Your rosy cheeks may have been adorable when you were five, but not so much anymore. If you’ve been struggling with covering up the redness in your skin, there are more permanent solutions. Most of us might think the redness or irritated, sensitive skin and think it’s rosacea or eczema. While this is sometimes true, more often than not it is actually sensitized skin. The appearance between these conditions can appear quite similarly, however the cause and treatment will vary, but we’re here to help you calm down the redness and irritation for good.
What causes Rosacea?
Just like acne, the cause of rosacea could be 101 things or a unique combination of many or a few. Rosacea is most common in fair skin types and is thought to affect somewhere around 1 in 20 people, although it’s frequently misdiagnosed or simply just missed altogether, meaning that number could very well be much higher. For years, experts and health professionals have debated the cause and best treatment options. Given the different severities and combination of symptoms, it can be tricky to find a single solution for everyone.
Generally speaking, rosacea is caused by one of two things: extrinsic (external) or intrinsic (internal) factors. The first external factor being a weakened or too-thin of a barrier or acid mantle on the skin’s surface. Our acid mantle, sometimes referred to as the hydro-lipid film, is a film on the surface of our skin that acts as the interface between your skin and the world. Much like the name implies, our acid mantle is what makes our skin slightly acidic in pH. This is important as it contributes to our adaptive immune system and helps to protect us from bacteria and harmful molecules in our environment.
As we go through life, not protecting our skin from sun exposure can break down this barrier year by year. Using products that are full of alcohol or stripping ingredients can also contribute to the breaking down of this vital function. Since one of the jobs of your acid mantle is to keep the bad out and the good in, if it’s compromised for any reason, you’ll end up with inflammation because there’s nothing maintaining the balance. Internal factors could include genetics, gut health, and overall lifestyle and diet factors.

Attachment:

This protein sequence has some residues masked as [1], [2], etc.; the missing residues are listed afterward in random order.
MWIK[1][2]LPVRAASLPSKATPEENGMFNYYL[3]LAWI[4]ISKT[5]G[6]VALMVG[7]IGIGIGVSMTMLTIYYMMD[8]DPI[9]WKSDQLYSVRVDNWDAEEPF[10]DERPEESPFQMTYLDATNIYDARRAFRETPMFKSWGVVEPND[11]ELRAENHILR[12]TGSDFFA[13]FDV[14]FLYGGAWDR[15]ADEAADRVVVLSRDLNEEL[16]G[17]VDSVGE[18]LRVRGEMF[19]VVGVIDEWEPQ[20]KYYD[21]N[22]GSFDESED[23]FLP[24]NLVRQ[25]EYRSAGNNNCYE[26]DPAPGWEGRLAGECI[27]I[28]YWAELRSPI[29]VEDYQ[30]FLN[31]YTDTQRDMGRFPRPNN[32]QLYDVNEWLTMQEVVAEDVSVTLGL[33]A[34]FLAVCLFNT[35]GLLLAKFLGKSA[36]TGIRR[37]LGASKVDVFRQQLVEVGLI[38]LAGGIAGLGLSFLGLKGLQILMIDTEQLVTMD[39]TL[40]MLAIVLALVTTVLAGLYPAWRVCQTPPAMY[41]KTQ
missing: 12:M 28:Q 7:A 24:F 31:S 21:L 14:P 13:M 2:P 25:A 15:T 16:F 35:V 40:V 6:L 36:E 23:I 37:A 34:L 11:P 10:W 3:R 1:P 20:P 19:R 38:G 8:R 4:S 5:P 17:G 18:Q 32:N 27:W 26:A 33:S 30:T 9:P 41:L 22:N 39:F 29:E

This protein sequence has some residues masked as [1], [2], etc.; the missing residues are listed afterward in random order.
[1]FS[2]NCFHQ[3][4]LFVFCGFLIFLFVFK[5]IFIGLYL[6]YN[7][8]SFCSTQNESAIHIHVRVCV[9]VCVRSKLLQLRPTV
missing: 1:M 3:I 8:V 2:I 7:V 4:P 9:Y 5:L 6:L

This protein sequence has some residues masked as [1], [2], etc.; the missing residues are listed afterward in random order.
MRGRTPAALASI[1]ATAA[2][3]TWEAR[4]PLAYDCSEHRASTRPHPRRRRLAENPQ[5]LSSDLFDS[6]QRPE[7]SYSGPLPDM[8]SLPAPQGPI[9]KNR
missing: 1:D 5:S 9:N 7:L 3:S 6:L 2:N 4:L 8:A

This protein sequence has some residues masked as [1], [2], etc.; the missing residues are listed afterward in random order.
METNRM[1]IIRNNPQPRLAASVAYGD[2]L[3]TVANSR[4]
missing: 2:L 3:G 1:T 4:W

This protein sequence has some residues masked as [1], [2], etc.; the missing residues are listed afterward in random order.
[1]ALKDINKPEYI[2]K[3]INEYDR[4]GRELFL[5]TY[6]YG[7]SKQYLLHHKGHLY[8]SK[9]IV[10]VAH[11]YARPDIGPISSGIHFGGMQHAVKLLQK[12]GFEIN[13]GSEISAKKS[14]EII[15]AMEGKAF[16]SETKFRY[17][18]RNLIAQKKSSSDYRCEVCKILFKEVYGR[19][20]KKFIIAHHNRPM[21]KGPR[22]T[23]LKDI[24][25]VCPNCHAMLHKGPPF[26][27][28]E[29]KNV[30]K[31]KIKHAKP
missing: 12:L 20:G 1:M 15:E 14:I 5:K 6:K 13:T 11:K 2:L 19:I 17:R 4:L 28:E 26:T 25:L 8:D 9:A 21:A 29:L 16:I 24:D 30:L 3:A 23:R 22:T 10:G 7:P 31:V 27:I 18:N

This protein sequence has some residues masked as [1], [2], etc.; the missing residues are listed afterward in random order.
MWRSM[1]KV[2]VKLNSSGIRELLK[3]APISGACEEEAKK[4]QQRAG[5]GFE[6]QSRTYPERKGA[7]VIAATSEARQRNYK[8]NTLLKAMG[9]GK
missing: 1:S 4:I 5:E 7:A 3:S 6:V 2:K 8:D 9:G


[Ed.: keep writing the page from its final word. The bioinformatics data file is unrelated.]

Types of Rosacea
Rosacea is a common skin disease that often begins as a tendency to blush or flush more easily than others. In the early stages, it can come and go, sometimes triggered by things we encounter, like spicy foods or alcohol. Over time, the redness may get more persistent and show up more frequently, making it harder to ignore. The most common areas for the redness to occur are the cheeks, nose, chin, and forehead. Rosacea can even involve the eyes as well, leading to symptoms such as bloodshot eyes and a gritty, dry feeling.
Sometimes we mistake sensitized skin as rosacea because if the acid mantle or skin’s barrier is compromised, it mimics all the same symptoms and feelings as rosacea. Rosacea can even cause other kinds of inflammation, including acne. And, like acne, rosacea comes in different types or stages:
Erythematotelangiectatic (ERT) rosacea, is the most common form of rosacea. The symptoms are redness, flushing and some visible capillaries or spider veins. With this type, flare-ups are most common and the symptoms may not always be apparent. Skin can also be swollen, dry, rough, scaly or overall very sensitive.